Well done, Marie. I liked this a lot. I've gotten really into Bayou crime, probably from too much Woodrell and Nic Pizzolatto. You've got two compelling female leads here and I think you could push them in a much more dramatic direction. I dig the pace at which the story unfolds, but as Hector mentioned, things happen very easily for Gabriel (Gabrielle?) and Nash. One of my favorite things about hardboiled and noir fiction is that we see what people are really like, because shit always goes wrong and the characters are denuded of their facades and we get a glimpse at the raw, pulsing center of them. We get a little peek inside Gabriel, but not much. 

I enjoyed that you have two different kinds of women here (kind of like the opposite partners in buddy cop films) and think you coudl also push that farther. Say, if one was a chameleon type, doing whatever she needed to appeal to whomever she needed in order to get what she needed, and the other is straight down the line. Either could be the "good" guy or "bad" guy, but it would provide some internal tension to the story as well, plus give you an opportunity to differentiate their speech patterns a bit. (It might be interesting, for example, to have the chameleon be the law-abiding one, a la Raylan Givens, and the hard-assed one seem murder/revenge as an almost religious thing.)

Just ideas. All in all, though, I enjoyed it. 

Seb's picture
Seb from Thanet, Kent, UK July 3, 2014 - 2:27am

Nice writing, if a little overly descriptive for my tastes. Starting with a physical description didn't work for me, personally. The story is good, the scenes well realised, but it lacked tension and all seemed too easy. Also, there was no proof, and it was obvious from the start that Nash was going to kill him but took Gabriel, a private eye, most of the story to figure it out. Some trimming of the excess descriptions and an injection of tension would make this an excellent story, but un my opinion it still needs work at the moment. Your writing is very good, however.

Adam Jenkins's picture
Adam Jenkins from Bracknell, England is reading RCX Magazine (Issue 1 coming soon) July 10, 2014 - 7:21am

There were parts of this I really liked. The premise is good, and I got a nice True Detective type vibe off it, that was from more than just the setting. I liked both the protagonists as characters, though the use of Gabriel tripped me up slightly when I realised she was female.

There were a couple of what I felt to be logic jumps, though it could well be me missing the point. First off, Nash has been following Gabriel for three days, but neither has approached the other until now? That feels instinctively unlikely. Given she knows Blake’s movements, you’d have thought she’d have been able to carry out her plans without trailing someone else for a few days first. Instead she wants to team up with someone who has not found Blake, and who seems to want to get dirt on him for the police, which is at odds with Nash’s own plan. Gabriel has no positive involvement in the investigation. She does nothing at the strip club, and then fights Blake for no discernible reason other than personal gratification.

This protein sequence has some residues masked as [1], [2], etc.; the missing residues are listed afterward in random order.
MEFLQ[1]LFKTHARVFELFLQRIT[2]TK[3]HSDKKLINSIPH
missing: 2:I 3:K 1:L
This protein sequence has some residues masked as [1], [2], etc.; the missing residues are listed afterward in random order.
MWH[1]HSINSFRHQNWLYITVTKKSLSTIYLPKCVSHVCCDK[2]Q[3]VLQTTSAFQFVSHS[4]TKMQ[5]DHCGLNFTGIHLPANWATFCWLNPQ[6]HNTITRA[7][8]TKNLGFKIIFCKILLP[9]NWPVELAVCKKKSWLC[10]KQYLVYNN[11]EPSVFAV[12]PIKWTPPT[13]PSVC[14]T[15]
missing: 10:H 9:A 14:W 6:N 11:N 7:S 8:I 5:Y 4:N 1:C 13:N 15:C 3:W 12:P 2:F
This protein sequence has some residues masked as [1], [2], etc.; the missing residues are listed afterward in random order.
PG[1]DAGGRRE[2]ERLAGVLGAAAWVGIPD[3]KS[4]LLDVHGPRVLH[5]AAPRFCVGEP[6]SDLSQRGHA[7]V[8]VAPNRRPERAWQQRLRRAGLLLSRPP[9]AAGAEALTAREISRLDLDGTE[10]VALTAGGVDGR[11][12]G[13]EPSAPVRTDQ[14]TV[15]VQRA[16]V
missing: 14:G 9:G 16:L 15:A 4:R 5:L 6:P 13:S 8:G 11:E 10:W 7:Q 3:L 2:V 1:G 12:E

The lack of proof that Blake was guilty of the murder also weakens the story. Nash wants to kill Blake even though she does not know for sure he’s guilty, and the police have already cleared him. There has to be some reason she’s so sure, so it’d be best to share that with the reader. We never get an explanation as to why either is even involved in this cold case. Neither is getting paid, and neither seems to have any strong personal involvement in the case.

It’s still a thumbs up for me – you have the concept, you have the characters, it just needs a bit more of a polish to really make it shine.

RhysWare's picture
RhysWare from Worcester, England is reading The Warriors July 20, 2014 - 12:25am

Hi Marie,

I'm very surprised that this has as many thumbs down as it does.

I really enjoyed it. The writing's good, characters are interesting, and the setting is excellent. There were one or two minor things that caught my eye, and that was the use of words twice in sentences too close together, but things like that are pretty much trivial.

The fight club was ironic, but there was something inside me saying that I shouldn't like it, that perhaps the story should have gone down another path instead of this one. Regardless, I couldn't help but really enjoy it!

The description inside the bar was excellent: I loved the flashes of five-inch heels. It gave me a little noir, cyber-punk feel for some reason. You probably weren't going for that, but it certainly worked for me. I got Technoir form Terminator just stuck in my head now.

Overall, it was great, and as I said before, I'm confused and to be frank, a little disappointed at the mixed responses you've had.

All the best,

Rhys

Cmangano's picture
Cmangano from Maine July 28, 2014 - 8:12pm

I think that this was a great story. Very well written. My two favorite pieces are "like she’s a piece of cud life won’t quit chewing." and " But she’s a bounty hunter, a private eye, a civilian detective who’s got the stories of a few dozen homicide victims carved into the tree of her psyche, ring of cynicism’s rotten fruit burst around the trunk" I don't think I have any advice that I can give. Nicely done.